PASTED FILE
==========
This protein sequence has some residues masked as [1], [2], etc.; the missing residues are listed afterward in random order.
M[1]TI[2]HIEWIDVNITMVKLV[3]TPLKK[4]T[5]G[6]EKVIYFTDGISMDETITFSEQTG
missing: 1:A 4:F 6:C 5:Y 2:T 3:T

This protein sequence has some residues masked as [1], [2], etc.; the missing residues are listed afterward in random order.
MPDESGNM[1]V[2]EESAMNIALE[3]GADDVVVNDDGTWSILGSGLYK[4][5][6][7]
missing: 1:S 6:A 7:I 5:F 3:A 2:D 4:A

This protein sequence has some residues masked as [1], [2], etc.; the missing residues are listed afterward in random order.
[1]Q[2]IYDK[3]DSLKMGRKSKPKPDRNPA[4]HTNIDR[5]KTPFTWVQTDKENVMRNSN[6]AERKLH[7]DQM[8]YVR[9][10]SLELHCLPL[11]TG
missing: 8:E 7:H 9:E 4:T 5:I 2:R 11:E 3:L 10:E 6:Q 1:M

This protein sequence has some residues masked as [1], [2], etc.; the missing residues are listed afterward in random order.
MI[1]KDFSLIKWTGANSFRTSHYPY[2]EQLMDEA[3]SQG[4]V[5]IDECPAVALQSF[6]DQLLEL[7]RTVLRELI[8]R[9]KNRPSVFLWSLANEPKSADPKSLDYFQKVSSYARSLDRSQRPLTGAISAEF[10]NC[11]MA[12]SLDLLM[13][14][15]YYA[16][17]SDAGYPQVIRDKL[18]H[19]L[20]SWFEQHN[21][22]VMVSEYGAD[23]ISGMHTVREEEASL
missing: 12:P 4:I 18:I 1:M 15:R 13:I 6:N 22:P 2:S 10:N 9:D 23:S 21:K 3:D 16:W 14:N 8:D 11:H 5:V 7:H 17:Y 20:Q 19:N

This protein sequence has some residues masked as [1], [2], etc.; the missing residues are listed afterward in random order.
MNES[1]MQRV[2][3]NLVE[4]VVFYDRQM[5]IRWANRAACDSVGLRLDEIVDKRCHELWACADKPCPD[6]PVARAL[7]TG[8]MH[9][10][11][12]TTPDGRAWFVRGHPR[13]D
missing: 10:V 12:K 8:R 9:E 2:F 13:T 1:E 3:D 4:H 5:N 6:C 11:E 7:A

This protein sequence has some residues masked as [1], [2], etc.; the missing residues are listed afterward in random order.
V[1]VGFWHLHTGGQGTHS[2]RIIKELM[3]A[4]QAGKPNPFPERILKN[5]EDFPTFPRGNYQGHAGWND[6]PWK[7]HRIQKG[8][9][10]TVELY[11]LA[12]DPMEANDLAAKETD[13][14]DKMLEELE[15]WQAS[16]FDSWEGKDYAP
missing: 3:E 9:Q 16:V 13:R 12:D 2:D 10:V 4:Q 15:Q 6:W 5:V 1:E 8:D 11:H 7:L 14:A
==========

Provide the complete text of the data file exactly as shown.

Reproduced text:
This protein sequence has some residues masked as [1], [2], etc.; the missing residues are listed afterward in random order.
M[1]TI[2]HIEWIDVNITMVKLV[3]TPLKK[4]T[5]G[6]EKVIYFTDGISMDETITFSEQTG
missing: 1:A 4:F 6:C 5:Y 2:T 3:T

This protein sequence has some residues masked as [1], [2], etc.; the missing residues are listed afterward in random order.
MPDESGNM[1]V[2]EESAMNIALE[3]GADDVVVNDDGTWSILGSGLYK[4][5][6][7]
missing: 1:S 6:A 7:I 5:F 3:A 2:D 4:A

This protein sequence has some residues masked as [1], [2], etc.; the missing residues are listed afterward in random order.
[1]Q[2]IYDK[3]DSLKMGRKSKPKPDRNPA[4]HTNIDR[5]KTPFTWVQTDKENVMRNSN[6]AERKLH[7]DQM[8]YVR[9][10]SLELHCLPL[11]TG
missing: 8:E 7:H 9:E 4:T 5:I 2:R 11:E 3:L 10:E 6:Q 1:M

This protein sequence has some residues masked as [1], [2], etc.; the missing residues are listed afterward in random order.
MI[1]KDFSLIKWTGANSFRTSHYPY[2]EQLMDEA[3]SQG[4]V[5]IDECPAVALQSF[6]DQLLEL[7]RTVLRELI[8]R[9]KNRPSVFLWSLANEPKSADPKSLDYFQKVSSYARSLDRSQRPLTGAISAEF[10]NC[11]MA[12]SLDLLM[13][14][15]YYA[16][17]SDAGYPQVIRDKL[18]H[19]L[20]SWFEQHN[21][22]VMVSEYGAD[23]ISGMHTVREEEASL
missing: 12:P 4:I 18:I 1:M 15:R 13:I 6:N 22:P 2:S 10:N 9:D 23:S 21:K 3:D 16:W 14:N 8:D 11:H 5:V 7:H 17:Y 20:Q 19:N

This protein sequence has some residues masked as [1], [2], etc.; the missing residues are listed afterward in random order.
MNES[1]MQRV[2][3]NLVE[4]VVFYDRQM[5]IRWANRAACDSVGLRLDEIVDKRCHELWACADKPCPD[6]PVARAL[7]TG[8]MH[9][10][11][12]TTPDGRAWFVRGHPR[13]D
missing: 10:V 12:K 8:R 9:E 2:F 13:T 1:E 3:D 4:H 5:N 6:C 11:E 7:A

This protein sequence has some residues masked as [1], [2], etc.; the missing residues are listed afterward in random order.
V[1]VGFWHLHTGGQGTHS[2]RIIKELM[3]A[4]QAGKPNPFPERILKN[5]EDFPTFPRGNYQGHAGWND[6]PWK[7]HRIQKG[8][9][10]TVELY[11]LA[12]DPMEANDLAAKETD[13][14]DKMLEELE[15]WQAS[16]FDSWEGKDYAP
missing: 3:E 9:Q 16:V 13:R 12:D 2:D 10:V 4:Q 15:Q 6:W 5:V 1:E 8:D 11:H 7:L 14:A